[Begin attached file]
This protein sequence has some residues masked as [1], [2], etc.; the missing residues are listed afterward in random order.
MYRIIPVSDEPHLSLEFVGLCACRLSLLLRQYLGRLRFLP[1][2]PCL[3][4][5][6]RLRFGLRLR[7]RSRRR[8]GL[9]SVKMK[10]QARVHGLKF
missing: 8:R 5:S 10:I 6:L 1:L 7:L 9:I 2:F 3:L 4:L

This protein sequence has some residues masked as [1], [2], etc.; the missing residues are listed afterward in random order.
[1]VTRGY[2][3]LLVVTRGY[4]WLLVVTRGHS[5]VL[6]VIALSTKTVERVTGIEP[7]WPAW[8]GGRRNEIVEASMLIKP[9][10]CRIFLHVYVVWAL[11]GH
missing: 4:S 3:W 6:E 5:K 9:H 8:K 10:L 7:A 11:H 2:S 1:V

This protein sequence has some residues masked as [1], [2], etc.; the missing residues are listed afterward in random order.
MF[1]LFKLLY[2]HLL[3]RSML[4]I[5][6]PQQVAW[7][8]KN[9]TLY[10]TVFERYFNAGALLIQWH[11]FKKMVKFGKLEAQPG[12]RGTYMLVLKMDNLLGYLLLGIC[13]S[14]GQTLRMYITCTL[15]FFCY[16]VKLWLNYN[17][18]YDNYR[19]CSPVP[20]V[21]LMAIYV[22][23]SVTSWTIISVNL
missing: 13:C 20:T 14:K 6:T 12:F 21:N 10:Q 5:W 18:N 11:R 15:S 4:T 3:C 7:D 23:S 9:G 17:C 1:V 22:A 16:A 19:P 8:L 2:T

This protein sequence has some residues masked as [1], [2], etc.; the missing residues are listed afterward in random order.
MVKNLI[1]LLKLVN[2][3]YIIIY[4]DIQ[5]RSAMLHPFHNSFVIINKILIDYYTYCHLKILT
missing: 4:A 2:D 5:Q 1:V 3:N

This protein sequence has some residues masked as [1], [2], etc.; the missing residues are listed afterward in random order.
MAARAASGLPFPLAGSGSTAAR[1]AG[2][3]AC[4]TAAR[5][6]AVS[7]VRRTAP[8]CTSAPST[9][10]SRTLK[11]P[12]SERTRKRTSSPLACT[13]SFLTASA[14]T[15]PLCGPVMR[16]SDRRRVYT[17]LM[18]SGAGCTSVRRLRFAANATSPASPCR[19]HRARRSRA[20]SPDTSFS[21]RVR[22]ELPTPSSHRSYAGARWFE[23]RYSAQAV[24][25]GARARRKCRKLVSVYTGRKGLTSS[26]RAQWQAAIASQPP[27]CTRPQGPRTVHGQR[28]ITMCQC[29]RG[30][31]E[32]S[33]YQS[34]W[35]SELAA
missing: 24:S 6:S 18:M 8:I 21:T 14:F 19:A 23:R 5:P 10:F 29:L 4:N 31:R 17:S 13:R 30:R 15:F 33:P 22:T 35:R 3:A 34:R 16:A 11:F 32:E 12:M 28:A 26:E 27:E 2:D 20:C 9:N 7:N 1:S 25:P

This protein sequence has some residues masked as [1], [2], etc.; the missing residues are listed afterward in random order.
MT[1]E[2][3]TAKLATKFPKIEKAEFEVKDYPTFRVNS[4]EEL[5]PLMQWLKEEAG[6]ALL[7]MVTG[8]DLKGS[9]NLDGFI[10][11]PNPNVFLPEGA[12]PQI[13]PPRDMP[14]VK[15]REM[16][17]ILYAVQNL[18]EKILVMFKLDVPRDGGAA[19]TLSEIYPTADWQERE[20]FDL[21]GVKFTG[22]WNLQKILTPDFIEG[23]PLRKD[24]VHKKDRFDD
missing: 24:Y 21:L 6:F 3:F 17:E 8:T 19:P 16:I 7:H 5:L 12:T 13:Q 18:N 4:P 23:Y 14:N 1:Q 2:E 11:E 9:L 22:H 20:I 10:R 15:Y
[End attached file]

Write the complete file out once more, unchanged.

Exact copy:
This protein sequence has some residues masked as [1], [2], etc.; the missing residues are listed afterward in random order.
MYRIIPVSDEPHLSLEFVGLCACRLSLLLRQYLGRLRFLP[1][2]PCL[3][4][5][6]RLRFGLRLR[7]RSRRR[8]GL[9]SVKMK[10]QARVHGLKF
missing: 8:R 5:S 10:I 6:L 1:L 7:L 9:I 2:F 3:L 4:L

This protein sequence has some residues masked as [1], [2], etc.; the missing residues are listed afterward in random order.
[1]VTRGY[2][3]LLVVTRGY[4]WLLVVTRGHS[5]VL[6]VIALSTKTVERVTGIEP[7]WPAW[8]GGRRNEIVEASMLIKP[9][10]CRIFLHVYVVWAL[11]GH
missing: 4:S 3:W 6:E 5:K 9:H 8:K 10:L 7:A 11:H 2:S 1:V

This protein sequence has some residues masked as [1], [2], etc.; the missing residues are listed afterward in random order.
MF[1]LFKLLY[2]HLL[3]RSML[4]I[5][6]PQQVAW[7][8]KN[9]TLY[10]TVFERYFNAGALLIQWH[11]FKKMVKFGKLEAQPG[12]RGTYMLVLKMDNLLGYLLLGIC[13]S[14]GQTLRMYITCTL[15]FFCY[16]VKLWLNYN[17][18]YDNYR[19]CSPVP[20]V[21]LMAIYV[22][23]SVTSWTIISVNL
missing: 13:C 20:T 14:K 6:T 12:F 21:N 10:Q 5:W 18:N 11:R 15:S 4:T 3:C 7:D 23:S 9:G 17:C 1:V 22:A 16:A 19:P 8:L 2:T

This protein sequence has some residues masked as [1], [2], etc.; the missing residues are listed afterward in random order.
MVKNLI[1]LLKLVN[2][3]YIIIY[4]DIQ[5]RSAMLHPFHNSFVIINKILIDYYTYCHLKILT
missing: 4:A 2:D 5:Q 1:V 3:N

This protein sequence has some residues masked as [1], [2], etc.; the missing residues are listed afterward in random order.
MAARAASGLPFPLAGSGSTAAR[1]AG[2][3]AC[4]TAAR[5][6]AVS[7]VRRTAP[8]CTSAPST[9][10]SRTLK[11]P[12]SERTRKRTSSPLACT[13]SFLTASA[14]T[15]PLCGPVMR[16]SDRRRVYT[17]LM[18]SGAGCTSVRRLRFAANATSPASPCR[19]HRARRSRA[20]SPDTSFS[21]RVR[22]ELPTPSSHRSYAGARWFE[23]RYSAQAV[24][25]GARARRKCRKLVSVYTGRKGLTSS[26]RAQWQAAIASQPP[27]CTRPQGPRTVHGQR[28]ITMCQC[29]RG[30][31]E[32]S[33]YQS[34]W[35]SELAA
missing: 24:S 6:S 18:M 8:I 21:T 14:F 19:A 23:R 5:P 10:F 29:L 4:N 31:R 17:S 13:R 30:R 15:F 33:P 22:T 35:R 3:A 34:R 16:A 11:F 32:E 12:M 28:A 26:E 27:E 2:D 20:C 9:N 7:N 1:S 25:P

This protein sequence has some residues masked as [1], [2], etc.; the missing residues are listed afterward in random order.
MT[1]E[2][3]TAKLATKFPKIEKAEFEVKDYPTFRVNS[4]EEL[5]PLMQWLKEEAG[6]ALL[7]MVTG[8]DLKGS[9]NLDGFI[10][11]PNPNVFLPEGA[12]PQI[13]PPRDMP[14]VK[15]REM[16][17]ILYAVQNL[18]EKILVMFKLDVPRDGGAA[19]TLSEIYPTADWQERE[20]FDL[21]GVKFTG[22]WNLQKILTPDFIEG[23]PLRKD[24]VHKKDRFDD
missing: 24:Y 21:L 6:F 3:F 17:E 8:T 19:P 16:I 7:H 5:L 12:T 13:Q 18:N 4:P 23:Y 14:N 1:Q 2:E 11:E 9:L 22:H 20:I 10:R 15:Y